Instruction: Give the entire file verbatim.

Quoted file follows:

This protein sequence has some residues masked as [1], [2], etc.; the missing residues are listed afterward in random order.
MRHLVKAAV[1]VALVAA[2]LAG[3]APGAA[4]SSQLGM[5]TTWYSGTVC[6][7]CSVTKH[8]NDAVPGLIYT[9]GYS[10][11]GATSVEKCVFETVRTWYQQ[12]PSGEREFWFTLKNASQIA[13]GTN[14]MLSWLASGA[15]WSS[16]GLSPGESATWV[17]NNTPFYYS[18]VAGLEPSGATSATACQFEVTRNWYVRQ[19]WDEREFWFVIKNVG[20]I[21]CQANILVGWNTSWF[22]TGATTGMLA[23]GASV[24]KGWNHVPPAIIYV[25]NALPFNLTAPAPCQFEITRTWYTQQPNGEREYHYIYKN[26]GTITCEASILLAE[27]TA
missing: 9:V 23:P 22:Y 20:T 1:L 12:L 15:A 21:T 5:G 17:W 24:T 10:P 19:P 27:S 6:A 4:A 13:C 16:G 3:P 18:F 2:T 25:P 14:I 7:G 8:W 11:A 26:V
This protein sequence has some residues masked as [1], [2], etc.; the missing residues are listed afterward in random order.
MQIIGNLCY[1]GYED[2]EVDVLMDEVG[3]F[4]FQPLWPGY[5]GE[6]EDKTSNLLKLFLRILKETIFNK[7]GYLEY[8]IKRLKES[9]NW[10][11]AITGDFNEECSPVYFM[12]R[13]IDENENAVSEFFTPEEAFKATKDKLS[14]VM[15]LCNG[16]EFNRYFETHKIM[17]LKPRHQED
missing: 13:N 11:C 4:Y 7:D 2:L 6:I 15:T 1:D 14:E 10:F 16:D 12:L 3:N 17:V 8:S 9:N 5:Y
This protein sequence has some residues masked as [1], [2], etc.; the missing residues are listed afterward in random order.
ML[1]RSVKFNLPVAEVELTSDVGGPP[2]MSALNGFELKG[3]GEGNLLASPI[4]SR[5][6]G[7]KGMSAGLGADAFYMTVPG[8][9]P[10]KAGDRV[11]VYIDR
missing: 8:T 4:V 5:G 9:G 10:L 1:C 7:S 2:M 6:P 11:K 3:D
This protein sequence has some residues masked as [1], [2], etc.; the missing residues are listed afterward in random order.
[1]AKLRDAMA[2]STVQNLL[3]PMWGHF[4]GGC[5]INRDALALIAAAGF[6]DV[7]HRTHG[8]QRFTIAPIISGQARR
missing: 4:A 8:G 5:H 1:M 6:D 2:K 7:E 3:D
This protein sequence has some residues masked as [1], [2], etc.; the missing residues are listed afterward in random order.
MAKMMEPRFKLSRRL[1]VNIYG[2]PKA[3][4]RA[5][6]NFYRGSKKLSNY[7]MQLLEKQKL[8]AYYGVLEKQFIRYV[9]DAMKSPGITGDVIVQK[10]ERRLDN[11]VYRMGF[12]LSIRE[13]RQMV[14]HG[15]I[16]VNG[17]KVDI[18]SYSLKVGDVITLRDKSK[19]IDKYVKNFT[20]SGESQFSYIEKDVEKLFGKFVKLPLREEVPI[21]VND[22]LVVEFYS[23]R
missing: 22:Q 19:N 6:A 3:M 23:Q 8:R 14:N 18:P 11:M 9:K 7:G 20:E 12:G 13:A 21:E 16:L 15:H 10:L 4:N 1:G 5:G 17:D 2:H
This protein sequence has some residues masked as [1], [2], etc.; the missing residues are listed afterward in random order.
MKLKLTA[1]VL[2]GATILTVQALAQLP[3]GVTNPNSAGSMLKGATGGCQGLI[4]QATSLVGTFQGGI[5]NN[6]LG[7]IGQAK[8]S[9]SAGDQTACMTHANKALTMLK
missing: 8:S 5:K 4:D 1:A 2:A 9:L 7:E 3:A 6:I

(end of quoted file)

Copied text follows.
This protein sequence has some residues masked as [1], [2], etc.; the missing residues are listed afterward in random order.
MRHLVKAAV[1]VALVAA[2]LAG[3]APGAA[4]SSQLGM[5]TTWYSGTVC[6][7]CSVTKH[8]NDAVPGLIYT[9]GYS[10][11]GATSVEKCVFETVRTWYQQ[12]PSGEREFWFTLKNASQIA[13]GTN[14]MLSWLASGA[15]WSS[16]GLSPGESATWV[17]NNTPFYYS[18]VAGLEPSGATSATACQFEVTRNWYVRQ[19]WDEREFWFVIKNVG[20]I[21]CQANILVGWNTSWF[22]TGATTGMLA[23]GASV[24]KGWNHVPPAIIYV[25]NALPFNLTAPAPCQFEITRTWYTQQPNGEREYHYIYKN[26]GTITCEASILLAE[27]TA
missing: 9:V 23:P 22:Y 20:T 1:L 12:L 15:A 21:T 5:G 17:W 24:T 10:P 19:P 27:S 6:A 4:A 13:C 16:G 3:P 18:F 2:T 25:P 14:I 7:G 8:W 11:A 26:V
This protein sequence has some residues masked as [1], [2], etc.; the missing residues are listed afterward in random order.
MQIIGNLCY[1]GYED[2]EVDVLMDEVG[3]F[4]FQPLWPGY[5]GE[6]EDKTSNLLKLFLRILKETIFNK[7]GYLEY[8]IKRLKES[9]NW[10][11]AITGDFNEECSPVYFM[12]R[13]IDENENAVSEFFTPEEAFKATKDKLS[14]VM[15]LCNG[16]EFNRYFETHKIM[17]LKPRHQED
missing: 13:N 11:C 4:Y 7:D 2:L 6:I 15:T 1:D 14:E 10:F 16:D 12:L 3:N 17:V 8:S 9:N 5:Y
This protein sequence has some residues masked as [1], [2], etc.; the missing residues are listed afterward in random order.
ML[1]RSVKFNLPVAEVELTSDVGGPP[2]MSALNGFELKG[3]GEGNLLASPI[4]SR[5][6]G[7]KGMSAGLGADAFYMTVPG[8][9]P[10]KAGDRV[11]VYIDR
missing: 8:T 4:V 5:G 9:G 10:L 1:C 7:S 2:M 6:P 11:K 3:D
This protein sequence has some residues masked as [1], [2], etc.; the missing residues are listed afterward in random order.
[1]AKLRDAMA[2]STVQNLL[3]PMWGHF[4]GGC[5]INRDALALIAAAGF[6]DV[7]HRTHG[8]QRFTIAPIISGQARR
missing: 4:A 8:G 5:H 1:M 6:D 2:K 7:E 3:D
This protein sequence has some residues masked as [1], [2], etc.; the missing residues are listed afterward in random order.
MAKMMEPRFKLSRRL[1]VNIYG[2]PKA[3][4]RA[5][6]NFYRGSKKLSNY[7]MQLLEKQKL[8]AYYGVLEKQFIRYV[9]DAMKSPGITGDVIVQK[10]ERRLDN[11]VYRMGF[12]LSIRE[13]RQMV[14]HG[15]I[16]VNG[17]KVDI[18]SYSLKVGDVITLRDKSK[19]IDKYVKNFT[20]SGESQFSYIEKDVEKLFGKFVKLPLREEVPI[21]VND[22]LVVEFYS[23]R
missing: 22:Q 19:N 6:A 3:M 23:Q 8:R 14:N 18:P 11:M 9:K 7:G 20:E 12:G 13:A 21:E 16:L 15:H 10:L 4:N 1:G 5:G 17:D 2:H
This protein sequence has some residues masked as [1], [2], etc.; the missing residues are listed afterward in random order.
MKLKLTA[1]VL[2]GATILTVQALAQLP[3]GVTNPNSAGSMLKGATGGCQGLI[4]QATSLVGTFQGGI[5]NN[6]LG[7]IGQAK[8]S[9]SAGDQTACMTHANKALTMLK
missing: 8:S 5:K 4:D 1:A 2:A 9:L 7:E 3:A 6:I